After is ‘You From The Rest’, a dark and brooding track about the benefits of cutting toxic people out of your life. The melodies are constantly changing: shifting and moulding themselves around the lyrics and the track underneath, asking ‘how do I know / You from the rest’ as much to the track as to the listeners. When it first came out, it didn’t immediately grab me, but after a few listens it becomes an intricate powerhouse of a song.

Then comes ‘The Rat’, a cover of the Walkmen’s noughties punk classic. It retains all of the original’s strength as a track but adds a touch of delicacy and Adam’s uniquely enamouring voice. The song is a classic but through this cover Adam makes it his own, with strings and bursts of passion.

After is the second of the revamped tracks, this being ‘Ivory’. The original is haunting, beautiful and for fans, iconic. This new version is all that and more. For one, the lyrics are a little more coherent! I’m a little embarrassed to say that on first listening to this new version I was shown just how wrong I was when singing along to the original. Originally written in 2014, when touring Africa, the song is written from the viewpoint of an elephant being hunted for its ivory. It’s a stunning song, both before and now.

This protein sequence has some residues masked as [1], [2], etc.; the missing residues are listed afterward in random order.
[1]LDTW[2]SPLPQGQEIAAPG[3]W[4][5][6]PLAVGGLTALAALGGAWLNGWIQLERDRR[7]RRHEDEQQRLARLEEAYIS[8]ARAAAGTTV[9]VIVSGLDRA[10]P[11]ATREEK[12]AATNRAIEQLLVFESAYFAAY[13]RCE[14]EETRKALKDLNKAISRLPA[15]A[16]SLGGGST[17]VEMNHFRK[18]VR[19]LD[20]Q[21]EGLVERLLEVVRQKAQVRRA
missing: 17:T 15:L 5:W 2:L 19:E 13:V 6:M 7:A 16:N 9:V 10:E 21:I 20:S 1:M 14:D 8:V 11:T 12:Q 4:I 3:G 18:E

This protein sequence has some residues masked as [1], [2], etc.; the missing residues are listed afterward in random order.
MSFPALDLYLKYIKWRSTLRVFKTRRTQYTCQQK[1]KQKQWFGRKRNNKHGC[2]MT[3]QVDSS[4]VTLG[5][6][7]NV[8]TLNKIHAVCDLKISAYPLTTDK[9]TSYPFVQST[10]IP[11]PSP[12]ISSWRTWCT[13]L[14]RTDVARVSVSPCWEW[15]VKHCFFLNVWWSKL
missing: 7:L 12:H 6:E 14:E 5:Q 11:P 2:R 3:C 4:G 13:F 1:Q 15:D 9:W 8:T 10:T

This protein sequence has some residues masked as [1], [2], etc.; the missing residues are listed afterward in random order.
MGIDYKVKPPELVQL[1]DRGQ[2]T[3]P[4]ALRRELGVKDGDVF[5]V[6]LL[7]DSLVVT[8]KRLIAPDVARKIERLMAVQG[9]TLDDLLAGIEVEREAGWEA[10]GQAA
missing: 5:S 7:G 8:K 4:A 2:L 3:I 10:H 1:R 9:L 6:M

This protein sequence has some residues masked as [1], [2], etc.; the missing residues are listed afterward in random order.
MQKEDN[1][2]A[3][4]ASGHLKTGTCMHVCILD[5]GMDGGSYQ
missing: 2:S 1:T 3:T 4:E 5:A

And now we come to the final three tracks. First is ‘Incompatible’, another beautiful and haunting track and another personal favourite. I first heard this back in 2017, at the Communion Christmas Clubnight, and I was blown away; the studio version is just as good if not more so. The song is almost elegiac in term, mourning a relationship already past the point of no return, yet is intrinsically heartbreaking, hoping that somehow they can make it work.